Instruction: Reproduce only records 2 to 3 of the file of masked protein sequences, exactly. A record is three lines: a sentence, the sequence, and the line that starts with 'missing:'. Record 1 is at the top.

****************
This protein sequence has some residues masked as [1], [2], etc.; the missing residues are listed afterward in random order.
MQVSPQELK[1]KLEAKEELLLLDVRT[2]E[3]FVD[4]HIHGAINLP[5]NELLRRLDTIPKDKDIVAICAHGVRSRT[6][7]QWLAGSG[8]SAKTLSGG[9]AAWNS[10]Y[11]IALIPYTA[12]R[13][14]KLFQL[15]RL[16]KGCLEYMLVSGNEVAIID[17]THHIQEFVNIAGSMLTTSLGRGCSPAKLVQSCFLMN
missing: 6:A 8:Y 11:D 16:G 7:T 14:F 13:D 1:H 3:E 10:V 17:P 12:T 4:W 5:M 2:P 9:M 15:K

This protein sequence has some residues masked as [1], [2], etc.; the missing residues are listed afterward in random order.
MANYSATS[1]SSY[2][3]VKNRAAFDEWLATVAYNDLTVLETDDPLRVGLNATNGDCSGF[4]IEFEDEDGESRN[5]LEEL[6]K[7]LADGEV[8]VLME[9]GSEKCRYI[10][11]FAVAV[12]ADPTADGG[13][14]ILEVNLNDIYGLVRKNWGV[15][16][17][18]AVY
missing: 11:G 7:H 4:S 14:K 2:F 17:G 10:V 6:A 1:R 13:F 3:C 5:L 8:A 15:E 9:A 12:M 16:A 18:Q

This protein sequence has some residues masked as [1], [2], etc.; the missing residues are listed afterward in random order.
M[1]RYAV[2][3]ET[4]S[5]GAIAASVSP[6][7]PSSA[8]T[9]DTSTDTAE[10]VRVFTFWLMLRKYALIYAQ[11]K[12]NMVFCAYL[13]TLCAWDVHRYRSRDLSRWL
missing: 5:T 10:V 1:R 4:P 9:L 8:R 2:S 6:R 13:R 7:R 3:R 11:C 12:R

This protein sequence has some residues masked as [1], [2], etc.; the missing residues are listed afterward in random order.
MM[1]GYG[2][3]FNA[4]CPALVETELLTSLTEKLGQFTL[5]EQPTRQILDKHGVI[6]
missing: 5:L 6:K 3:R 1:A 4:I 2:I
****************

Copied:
This protein sequence has some residues masked as [1], [2], etc.; the missing residues are listed afterward in random order.
MANYSATS[1]SSY[2][3]VKNRAAFDEWLATVAYNDLTVLETDDPLRVGLNATNGDCSGF[4]IEFEDEDGESRN[5]LEEL[6]K[7]LADGEV[8]VLME[9]GSEKCRYI[10][11]FAVAV[12]ADPTADGG[13][14]ILEVNLNDIYGLVRKNWGV[15][16][17][18]AVY
missing: 11:G 7:H 4:S 14:K 2:F 17:G 10:V 6:A 1:R 13:F 3:C 5:L 8:A 15:E 9:A 12:M 16:A 18:Q

This protein sequence has some residues masked as [1], [2], etc.; the missing residues are listed afterward in random order.
M[1]RYAV[2][3]ET[4]S[5]GAIAASVSP[6][7]PSSA[8]T[9]DTSTDTAE[10]VRVFTFWLMLRKYALIYAQ[11]K[12]NMVFCAYL[13]TLCAWDVHRYRSRDLSRWL
missing: 5:T 10:V 1:R 4:P 9:L 8:R 2:S 6:R 13:R 7:R 3:R 11:C 12:R